Modern clerics, she insists, must also disabuse their fellow Muslims of the centuries-old teaching that the Koran is the last, immutable word of God. “Human life, human freedom, human dignity—they all matter more than any sacred text,” she writes. The Muslim Reformation she champions must acknowledge “that the right to think, to speak, and to write in freedom and without fear is ultimately a more sacred thing than any religion.”

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Which raises the question: how does she propose to bring about the secularized Islam she advocates? She immediately rules out any notion of military force, reminding us that we are facing a “culture war” that must be fought “with better ideas, with positive ideas.” She cites the Cold War and the Congress for Cultural Freedom, which supported intellectuals and writers defending Western democratic principles and mores against the Communist Left. And because she regards Islam and Muslims here in the United States, as well as overseas, as part of the same ideological threat, she envisions a war of ideas on two fronts.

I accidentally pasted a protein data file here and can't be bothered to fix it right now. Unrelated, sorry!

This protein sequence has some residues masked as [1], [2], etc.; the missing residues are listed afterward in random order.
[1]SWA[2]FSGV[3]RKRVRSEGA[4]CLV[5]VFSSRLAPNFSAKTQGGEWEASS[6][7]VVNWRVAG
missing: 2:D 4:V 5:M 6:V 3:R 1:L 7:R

But now things get complicated. Hirsi Ali glides past lingering controversies over such Cold War programs, which were generally funded covertly by the government, typically through the CIA. More to the point, while Communism may have been a surrogate religion for some, Islam—whatever variant, and whether or not she approves—is the real thing. Government-funded ideological combat with Muslims overseas is one thing (though even then First Amendment issues get raised); any such engagement with Islam here at home would face much greater constitutional hurdles—a point completely lost on her.